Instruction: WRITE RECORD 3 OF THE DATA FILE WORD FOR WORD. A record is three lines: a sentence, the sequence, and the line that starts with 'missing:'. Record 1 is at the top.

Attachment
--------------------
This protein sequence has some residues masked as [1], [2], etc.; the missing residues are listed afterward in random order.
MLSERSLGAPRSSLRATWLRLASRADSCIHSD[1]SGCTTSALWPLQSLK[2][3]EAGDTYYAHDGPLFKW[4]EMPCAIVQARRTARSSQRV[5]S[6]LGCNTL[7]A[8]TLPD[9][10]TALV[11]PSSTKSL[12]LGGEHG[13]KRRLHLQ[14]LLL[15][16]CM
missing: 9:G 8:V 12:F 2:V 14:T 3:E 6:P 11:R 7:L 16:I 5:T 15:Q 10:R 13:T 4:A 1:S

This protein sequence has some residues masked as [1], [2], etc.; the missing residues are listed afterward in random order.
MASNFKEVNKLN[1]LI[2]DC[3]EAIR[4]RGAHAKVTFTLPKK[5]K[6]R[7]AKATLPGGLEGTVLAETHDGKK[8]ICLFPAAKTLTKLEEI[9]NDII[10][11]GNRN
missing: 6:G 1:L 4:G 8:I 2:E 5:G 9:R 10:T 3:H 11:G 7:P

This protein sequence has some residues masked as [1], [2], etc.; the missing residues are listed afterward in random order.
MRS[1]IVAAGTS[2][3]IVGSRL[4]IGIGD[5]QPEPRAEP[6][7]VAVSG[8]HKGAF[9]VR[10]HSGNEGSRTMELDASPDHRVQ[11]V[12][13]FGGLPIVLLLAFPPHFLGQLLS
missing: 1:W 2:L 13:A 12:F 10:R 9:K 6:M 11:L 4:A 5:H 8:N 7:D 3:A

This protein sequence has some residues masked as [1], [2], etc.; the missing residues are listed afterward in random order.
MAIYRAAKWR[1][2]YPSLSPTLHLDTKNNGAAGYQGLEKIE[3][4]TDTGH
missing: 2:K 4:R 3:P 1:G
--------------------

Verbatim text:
This protein sequence has some residues masked as [1], [2], etc.; the missing residues are listed afterward in random order.
MRS[1]IVAAGTS[2][3]IVGSRL[4]IGIGD[5]QPEPRAEP[6][7]VAVSG[8]HKGAF[9]VR[10]HSGNEGSRTMELDASPDHRVQ[11]V[12][13]FGGLPIVLLLAFPPHFLGQLLS
missing: 1:W 2:L 13:A 12:F 10:R 9:K 6:M 11:L 4:A 5:H 8:N 7:D 3:A